Press release: 21 November 2022

EU rejection of reformed Energy Charter Treaty ‘historic moment’ for climate action

The Council of the European Union late on Friday failed to reach an agreement on the reforms to the controversial Energy Charter Treaty (ECT), in a moment hailed as historic by environmental lawyers.

A vote was due to take place to determine the common position that the EU was set to take at the upcoming ECT annual conference on November 22nd  where all 53 parties to the treaty will decide to adopt or reject the ‘modernised’ agreement.

However, the vote was dropped after it appeared there would not be enough support to provide the European Commission with a mandate to endorse the reforms. As a result, the Commission will now ask for modernisation to be removed from the conference agenda tomorrow.

Amandine Van Den Berghe, ClientEarth lawyer, said: “This is a historic moment in the fight to protect our planet from the fossil fuel giants whose business has been protected by the Energy Charter Treaty.

“By voicing their opposition on Friday, France, Spain, Netherlands and Germany have shown real climate leadership in refusing to let this dangerous treaty obstruct climate action in the critical years to come.

“This is a great victory, but not the end of the fight. Member states that have signalled their withdrawal, or those that have withdrawn, represent around 75% of the EU population: they should now pressure the Commission to urgently design a plan to leave the ECT and solve the current political and legal confusion.

“Neither the European Union nor the member states can adopt the new ECT, and they cannot remain a party to an agreement that fundamentally conflicts with EU law. The Commission is left with no choice but to propose a full EU withdrawal.

"Now Frans Timmermans is back from COP27, he must show leadership as Executive Vice-President of the Commission and do what is in the best interest of the EU’s unity and climate transition.”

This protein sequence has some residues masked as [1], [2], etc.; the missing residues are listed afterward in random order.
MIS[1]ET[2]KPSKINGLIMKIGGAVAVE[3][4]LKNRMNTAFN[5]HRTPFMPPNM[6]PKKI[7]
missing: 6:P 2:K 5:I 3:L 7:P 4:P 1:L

ClientEarth lawyers said that the Commission must now facilitate and coordinate the departure with other member states and negotiate an ‘inter-se’ agreement that neutralises the sunset clause.

This way, EU countries can avoid the application of the ECT among themselves for an additional 20 years. The Commission should drive this process, building on its existing proposal for an inter se agreement that applies to claims between EU investors and EU governments, and open this agreement to countries outside the bloc.

Van Den Berghe added: “Other ECT members, such as the UK and Switzerland, must follow in the EU’s lead and quit the agreement. Staying in this outdated treaty will only make their transition harder, slower, and more expensive. The EU’s withdrawal is an opportunity for them to get out.”

“The urgent messages from people on the climate frontline heard during COP27 are a stark reminder of why governments must accelerate the energy transition. On top of the ECT, there are still thousands of bilateral investment agreements with investor-state dispute settlement systems (ISDS) that can be used to stifle climate action.

“The end of the ECT should be the beginning of a complete rethinking of EU’s investment policy – because yes, there are alternatives.”


Notes to editors:
  • Ahead of Friday's vote, NGOs wrote to Frans Timmermans urging he put forward a coordinated withdrawal of the EU. The letter can be accessed here.
About ClientEarth

ClientEarth is a non-profit organisation that uses the law to create systemic change that protects the Earth for – and with – its inhabitants. We are tackling climate change, protecting nature and stopping pollution, with partners and citizens around the globe. We hold industry and governments to account, and defend everyone’s right to a healthy world. From our offices in Europe, Asia and the USA we shape, implement and enforce the law, to build a future for our planet in which people and nature can thrive together.